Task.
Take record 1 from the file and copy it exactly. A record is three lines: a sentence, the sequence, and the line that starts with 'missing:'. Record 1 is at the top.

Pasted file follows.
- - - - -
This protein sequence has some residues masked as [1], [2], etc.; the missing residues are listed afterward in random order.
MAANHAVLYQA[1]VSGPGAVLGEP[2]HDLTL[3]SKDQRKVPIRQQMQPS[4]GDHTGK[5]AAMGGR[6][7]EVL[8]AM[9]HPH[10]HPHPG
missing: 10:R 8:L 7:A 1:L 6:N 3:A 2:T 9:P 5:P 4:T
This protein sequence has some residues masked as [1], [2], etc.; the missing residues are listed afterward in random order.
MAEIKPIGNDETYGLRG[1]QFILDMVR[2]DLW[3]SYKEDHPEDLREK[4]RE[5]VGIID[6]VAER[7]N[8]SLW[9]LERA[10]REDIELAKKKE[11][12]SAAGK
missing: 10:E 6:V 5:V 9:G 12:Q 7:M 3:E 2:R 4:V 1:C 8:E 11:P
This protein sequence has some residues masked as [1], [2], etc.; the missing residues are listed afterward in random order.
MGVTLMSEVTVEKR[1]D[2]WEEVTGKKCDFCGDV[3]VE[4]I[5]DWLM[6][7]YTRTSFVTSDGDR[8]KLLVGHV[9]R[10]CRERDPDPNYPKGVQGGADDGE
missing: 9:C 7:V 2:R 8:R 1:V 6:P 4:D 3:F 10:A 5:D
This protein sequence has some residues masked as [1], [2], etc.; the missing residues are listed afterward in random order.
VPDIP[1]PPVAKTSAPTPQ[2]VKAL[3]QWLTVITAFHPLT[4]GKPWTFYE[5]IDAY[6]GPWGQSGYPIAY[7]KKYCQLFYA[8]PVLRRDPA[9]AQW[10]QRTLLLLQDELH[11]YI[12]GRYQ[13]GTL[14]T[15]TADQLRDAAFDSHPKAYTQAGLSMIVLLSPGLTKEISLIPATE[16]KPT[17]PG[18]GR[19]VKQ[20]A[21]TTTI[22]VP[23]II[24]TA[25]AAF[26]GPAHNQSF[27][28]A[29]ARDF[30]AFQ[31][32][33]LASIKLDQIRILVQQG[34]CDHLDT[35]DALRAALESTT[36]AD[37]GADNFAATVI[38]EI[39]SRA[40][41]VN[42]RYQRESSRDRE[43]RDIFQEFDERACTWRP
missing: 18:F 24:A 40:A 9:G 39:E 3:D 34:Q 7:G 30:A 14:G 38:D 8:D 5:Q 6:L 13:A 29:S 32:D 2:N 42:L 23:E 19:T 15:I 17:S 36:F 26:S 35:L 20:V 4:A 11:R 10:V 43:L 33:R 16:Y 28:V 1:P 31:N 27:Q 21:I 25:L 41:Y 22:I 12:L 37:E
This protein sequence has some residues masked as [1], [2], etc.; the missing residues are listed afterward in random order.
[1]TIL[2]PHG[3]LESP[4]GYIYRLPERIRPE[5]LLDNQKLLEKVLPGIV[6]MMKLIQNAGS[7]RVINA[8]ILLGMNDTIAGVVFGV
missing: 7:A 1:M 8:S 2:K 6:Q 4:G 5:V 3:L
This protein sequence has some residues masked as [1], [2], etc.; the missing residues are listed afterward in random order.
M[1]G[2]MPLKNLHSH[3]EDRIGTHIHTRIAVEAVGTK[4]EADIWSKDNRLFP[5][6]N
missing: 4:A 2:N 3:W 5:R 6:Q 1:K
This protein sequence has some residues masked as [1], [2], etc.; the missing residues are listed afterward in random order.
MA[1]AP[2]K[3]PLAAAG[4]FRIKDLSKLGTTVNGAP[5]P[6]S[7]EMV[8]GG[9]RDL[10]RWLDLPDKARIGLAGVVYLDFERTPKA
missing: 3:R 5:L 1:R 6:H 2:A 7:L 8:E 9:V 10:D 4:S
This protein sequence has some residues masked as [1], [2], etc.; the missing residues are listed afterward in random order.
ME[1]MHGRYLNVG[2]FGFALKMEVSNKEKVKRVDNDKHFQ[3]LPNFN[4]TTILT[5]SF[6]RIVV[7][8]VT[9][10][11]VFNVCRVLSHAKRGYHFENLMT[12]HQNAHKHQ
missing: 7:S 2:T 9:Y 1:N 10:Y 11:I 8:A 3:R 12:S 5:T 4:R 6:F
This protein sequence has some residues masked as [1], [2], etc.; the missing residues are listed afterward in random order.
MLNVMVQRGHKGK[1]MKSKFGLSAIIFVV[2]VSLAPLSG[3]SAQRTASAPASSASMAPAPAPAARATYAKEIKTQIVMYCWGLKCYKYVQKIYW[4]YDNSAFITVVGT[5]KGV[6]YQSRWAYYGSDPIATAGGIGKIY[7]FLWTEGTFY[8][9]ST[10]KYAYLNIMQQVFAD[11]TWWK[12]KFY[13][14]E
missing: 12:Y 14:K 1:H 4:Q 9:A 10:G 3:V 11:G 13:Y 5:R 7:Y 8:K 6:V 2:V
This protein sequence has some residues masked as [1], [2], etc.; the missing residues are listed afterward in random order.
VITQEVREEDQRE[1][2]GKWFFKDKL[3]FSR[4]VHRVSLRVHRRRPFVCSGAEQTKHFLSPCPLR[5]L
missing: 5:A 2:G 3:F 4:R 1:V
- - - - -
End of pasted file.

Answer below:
This protein sequence has some residues masked as [1], [2], etc.; the missing residues are listed afterward in random order.
MAANHAVLYQA[1]VSGPGAVLGEP[2]HDLTL[3]SKDQRKVPIRQQMQPS[4]GDHTGK[5]AAMGGR[6][7]EVL[8]AM[9]HPH[10]HPHPG
missing: 10:R 8:L 7:A 1:L 6:N 3:A 2:T 9:P 5:P 4:T